“The Western Book of the Dead” has certain aspects of the first season dialed up. The language is even more stylized, with characters often speaking more formally (Frank's “Behold, what was once a man”), and everyone's even more of an archetype than last year, from the big players like Ray and Frank to relatively minor ones like Ray's drunken partner Teague Dixon. (When people are drunks this season, they don't do it by half.) The names remain elaborate, with Ani's full name revealed to be Antigone, and her sister to be Athena, after figures from ancient Greek myth.
But the look established by Justin Lin is much flatter and more conventional than we got last season, with only a couple of scenes – Paul's brief flirtation with suicide on the black top, and Ray and Frank staring each other down at the bar to discuss the job Ray did with the reporter – looking different from what you might get from an average police procedural. There's some lurid sexual imagery at the home of our murder victim, and perhaps the killer's bird mask will invite some Yellow King-style speculation from the audience (or not, given how little all that stuff wound up playing into the resolution of season 1's case), but this episode on a whole felt a lot more like a lot of other crime shows, albeit with a great cast and Pizzolatto's brand of dialogue.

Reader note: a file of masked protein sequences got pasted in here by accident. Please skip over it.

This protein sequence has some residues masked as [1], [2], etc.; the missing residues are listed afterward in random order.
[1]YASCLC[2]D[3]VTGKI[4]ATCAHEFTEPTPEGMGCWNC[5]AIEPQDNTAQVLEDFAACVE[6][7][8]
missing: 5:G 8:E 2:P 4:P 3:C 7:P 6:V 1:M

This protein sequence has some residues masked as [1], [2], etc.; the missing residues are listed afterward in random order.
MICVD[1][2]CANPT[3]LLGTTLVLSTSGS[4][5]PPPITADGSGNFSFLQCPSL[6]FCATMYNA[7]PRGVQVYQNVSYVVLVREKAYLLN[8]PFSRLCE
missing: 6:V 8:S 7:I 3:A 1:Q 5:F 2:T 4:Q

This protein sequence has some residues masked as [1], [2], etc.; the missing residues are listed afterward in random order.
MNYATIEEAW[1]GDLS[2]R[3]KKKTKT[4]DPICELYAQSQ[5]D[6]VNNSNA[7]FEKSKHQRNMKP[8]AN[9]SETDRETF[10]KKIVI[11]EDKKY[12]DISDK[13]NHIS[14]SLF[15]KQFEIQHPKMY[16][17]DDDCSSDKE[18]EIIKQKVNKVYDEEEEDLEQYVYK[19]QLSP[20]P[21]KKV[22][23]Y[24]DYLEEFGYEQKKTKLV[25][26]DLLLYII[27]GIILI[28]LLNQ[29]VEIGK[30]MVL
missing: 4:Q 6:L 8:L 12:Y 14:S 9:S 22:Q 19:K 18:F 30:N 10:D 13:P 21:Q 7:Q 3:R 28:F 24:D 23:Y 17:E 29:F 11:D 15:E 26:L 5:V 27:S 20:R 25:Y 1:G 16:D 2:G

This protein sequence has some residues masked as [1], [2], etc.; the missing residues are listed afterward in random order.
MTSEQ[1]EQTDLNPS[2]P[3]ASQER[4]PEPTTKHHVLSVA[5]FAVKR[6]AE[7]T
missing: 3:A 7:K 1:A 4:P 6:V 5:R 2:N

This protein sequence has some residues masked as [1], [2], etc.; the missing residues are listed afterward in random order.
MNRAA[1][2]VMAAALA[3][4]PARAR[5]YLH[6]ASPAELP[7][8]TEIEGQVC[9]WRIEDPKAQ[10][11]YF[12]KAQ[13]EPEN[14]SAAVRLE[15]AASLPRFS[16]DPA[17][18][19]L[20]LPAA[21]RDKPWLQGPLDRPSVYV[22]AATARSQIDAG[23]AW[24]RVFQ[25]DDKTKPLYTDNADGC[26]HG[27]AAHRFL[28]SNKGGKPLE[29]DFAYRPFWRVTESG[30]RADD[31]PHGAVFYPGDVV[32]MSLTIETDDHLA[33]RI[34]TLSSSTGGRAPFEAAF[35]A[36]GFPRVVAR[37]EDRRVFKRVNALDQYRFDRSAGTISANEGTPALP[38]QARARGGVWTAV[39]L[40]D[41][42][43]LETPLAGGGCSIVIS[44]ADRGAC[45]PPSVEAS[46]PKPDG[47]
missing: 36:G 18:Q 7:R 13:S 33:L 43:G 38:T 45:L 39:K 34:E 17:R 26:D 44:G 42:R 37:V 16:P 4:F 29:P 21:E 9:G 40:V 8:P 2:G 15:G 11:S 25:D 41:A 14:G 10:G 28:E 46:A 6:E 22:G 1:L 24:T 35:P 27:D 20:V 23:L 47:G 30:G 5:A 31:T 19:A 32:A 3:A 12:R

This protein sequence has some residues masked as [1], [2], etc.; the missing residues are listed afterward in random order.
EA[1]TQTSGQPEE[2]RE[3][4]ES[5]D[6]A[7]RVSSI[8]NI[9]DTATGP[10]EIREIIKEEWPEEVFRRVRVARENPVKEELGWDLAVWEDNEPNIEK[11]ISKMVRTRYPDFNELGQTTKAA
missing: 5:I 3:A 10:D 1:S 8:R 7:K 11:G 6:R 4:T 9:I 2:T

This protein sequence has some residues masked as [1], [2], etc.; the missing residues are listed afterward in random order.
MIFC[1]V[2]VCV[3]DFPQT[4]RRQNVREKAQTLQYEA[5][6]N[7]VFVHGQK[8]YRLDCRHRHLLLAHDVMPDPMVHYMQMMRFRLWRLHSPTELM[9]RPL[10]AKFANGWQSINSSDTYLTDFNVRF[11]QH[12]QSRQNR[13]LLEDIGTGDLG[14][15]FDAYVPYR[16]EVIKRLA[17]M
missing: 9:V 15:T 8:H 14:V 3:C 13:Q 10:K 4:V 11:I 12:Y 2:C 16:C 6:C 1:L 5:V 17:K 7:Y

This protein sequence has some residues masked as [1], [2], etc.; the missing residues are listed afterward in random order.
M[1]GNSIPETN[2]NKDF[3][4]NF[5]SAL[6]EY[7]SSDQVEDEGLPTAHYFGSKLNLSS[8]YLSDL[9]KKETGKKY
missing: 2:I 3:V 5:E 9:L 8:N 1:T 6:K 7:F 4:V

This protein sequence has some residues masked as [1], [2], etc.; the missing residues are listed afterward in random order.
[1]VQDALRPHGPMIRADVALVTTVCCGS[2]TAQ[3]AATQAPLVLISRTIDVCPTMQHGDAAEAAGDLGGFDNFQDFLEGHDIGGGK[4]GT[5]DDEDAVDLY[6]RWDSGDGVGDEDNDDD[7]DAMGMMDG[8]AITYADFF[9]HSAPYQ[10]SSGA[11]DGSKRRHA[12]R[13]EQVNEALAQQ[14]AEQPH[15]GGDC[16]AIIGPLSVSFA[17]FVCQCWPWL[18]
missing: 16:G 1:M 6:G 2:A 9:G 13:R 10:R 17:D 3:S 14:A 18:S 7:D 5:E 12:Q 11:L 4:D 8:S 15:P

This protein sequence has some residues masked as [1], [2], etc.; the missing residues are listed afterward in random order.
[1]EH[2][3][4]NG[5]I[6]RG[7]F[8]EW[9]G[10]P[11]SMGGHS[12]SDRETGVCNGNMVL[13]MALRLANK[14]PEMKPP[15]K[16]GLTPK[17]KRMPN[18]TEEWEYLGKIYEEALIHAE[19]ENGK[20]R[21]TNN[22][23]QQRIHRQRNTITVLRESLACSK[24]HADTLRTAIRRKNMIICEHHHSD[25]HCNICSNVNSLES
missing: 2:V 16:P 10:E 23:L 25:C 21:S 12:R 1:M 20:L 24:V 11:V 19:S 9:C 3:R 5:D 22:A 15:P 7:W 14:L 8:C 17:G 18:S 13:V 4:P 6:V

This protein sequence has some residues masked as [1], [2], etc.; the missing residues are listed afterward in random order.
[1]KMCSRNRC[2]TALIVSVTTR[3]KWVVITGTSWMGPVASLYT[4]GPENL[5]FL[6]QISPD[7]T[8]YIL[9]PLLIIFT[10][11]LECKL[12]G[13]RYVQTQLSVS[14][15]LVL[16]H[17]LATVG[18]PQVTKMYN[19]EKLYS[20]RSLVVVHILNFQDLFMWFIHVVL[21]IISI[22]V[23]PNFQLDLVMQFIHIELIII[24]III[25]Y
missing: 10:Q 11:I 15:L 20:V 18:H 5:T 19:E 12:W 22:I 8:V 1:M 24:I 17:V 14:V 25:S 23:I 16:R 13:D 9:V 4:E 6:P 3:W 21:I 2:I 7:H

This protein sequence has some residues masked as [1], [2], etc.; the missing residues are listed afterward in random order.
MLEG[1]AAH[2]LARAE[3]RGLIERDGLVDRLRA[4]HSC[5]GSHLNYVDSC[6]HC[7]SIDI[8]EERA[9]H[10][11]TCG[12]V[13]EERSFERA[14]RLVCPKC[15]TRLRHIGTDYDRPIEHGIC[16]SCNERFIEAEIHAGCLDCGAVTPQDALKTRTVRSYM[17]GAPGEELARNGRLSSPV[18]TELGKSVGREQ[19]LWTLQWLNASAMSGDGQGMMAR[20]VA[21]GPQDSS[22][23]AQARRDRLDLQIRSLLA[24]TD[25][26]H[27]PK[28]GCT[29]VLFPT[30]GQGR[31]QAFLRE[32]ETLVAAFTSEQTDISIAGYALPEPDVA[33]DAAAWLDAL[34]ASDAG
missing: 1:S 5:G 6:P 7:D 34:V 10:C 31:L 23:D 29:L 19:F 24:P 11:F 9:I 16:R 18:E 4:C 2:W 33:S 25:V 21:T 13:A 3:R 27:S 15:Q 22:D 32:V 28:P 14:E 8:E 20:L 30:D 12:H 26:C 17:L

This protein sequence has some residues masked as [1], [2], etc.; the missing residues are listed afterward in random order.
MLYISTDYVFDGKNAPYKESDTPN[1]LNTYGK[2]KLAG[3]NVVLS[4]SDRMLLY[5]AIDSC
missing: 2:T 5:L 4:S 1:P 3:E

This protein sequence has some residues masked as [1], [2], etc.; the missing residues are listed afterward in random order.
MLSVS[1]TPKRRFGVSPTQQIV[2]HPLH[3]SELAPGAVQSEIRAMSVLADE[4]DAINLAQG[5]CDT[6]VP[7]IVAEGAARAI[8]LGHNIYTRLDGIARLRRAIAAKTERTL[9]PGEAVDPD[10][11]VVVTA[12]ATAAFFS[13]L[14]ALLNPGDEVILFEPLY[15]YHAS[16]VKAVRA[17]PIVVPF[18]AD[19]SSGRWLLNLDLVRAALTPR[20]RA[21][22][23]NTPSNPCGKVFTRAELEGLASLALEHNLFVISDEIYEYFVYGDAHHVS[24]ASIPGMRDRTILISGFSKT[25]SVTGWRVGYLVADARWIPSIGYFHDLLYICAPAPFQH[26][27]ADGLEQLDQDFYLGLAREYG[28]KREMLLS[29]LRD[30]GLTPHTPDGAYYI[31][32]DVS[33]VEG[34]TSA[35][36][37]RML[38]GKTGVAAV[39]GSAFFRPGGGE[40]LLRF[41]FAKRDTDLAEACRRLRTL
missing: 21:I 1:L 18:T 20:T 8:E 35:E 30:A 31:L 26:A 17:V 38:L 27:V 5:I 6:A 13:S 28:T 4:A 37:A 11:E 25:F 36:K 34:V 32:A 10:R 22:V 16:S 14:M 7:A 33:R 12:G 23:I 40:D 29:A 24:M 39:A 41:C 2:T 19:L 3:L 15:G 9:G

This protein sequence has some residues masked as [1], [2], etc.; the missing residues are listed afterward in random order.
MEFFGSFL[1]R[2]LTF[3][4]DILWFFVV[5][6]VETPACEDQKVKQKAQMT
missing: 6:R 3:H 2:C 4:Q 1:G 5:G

Some other thoughts:
* The new title sequence continues the motif of laying multiple images on top of each other, this time mostly involving silhouettes of the actors and still more overhead shots of the freeway system. The theme song, meanwhile, is Leonard Cohen's “Nevermind.”
* Among the notable guest stars and/or supporting players in this one: Ritchie Coster (one of the degenerate gamblers from “Luck”) as the drunken Vinci mayor, W. Earl Brown (most recently of “American Crime,” but most notably Dan Dority from “Deadwood”) as Teague Dixon, David Morse (of a million things, but recently on HBO with “Tremé”) as Ani's father, Timothy V. Murphy (one of the Irish gun dealers from “Sons of Anarchy”) as Frank's foreign contact Osip, Michael Irby (from “The Unit”) as Ani's partner Elvis, Leven Rambin as Ani's sister, and Molly Hagan (most recently Liv's mom on “iZombie,” but whose role on “Herman's Head” comes to mind given the release of “Inside Out”) as the attorney Ray hires for his custody fight.
Finally, we'll see how things go in terms of weekly coverage. As you could tell from that pre-season review and from this, I didn't love the start of this season, but there are interesting things in it, and I intend to see it through to the end. Pizzolatto and these actors have greatness in them, and maybe another way this season will differ from the first will be that it'll be stronger at the end than the beginning. But whether it's something I want to be writing about every week – or that you want to be reading from me every week – remains to be seen. Since I definitely have screeners of these first three, I'm planning to write them up. After that? We'll see.
But as for the premiere, what did everybody else think? Did it live up to (or surpass) the start of season 1?
Alan Sepinwall may be reached at firstname.lastname@example.org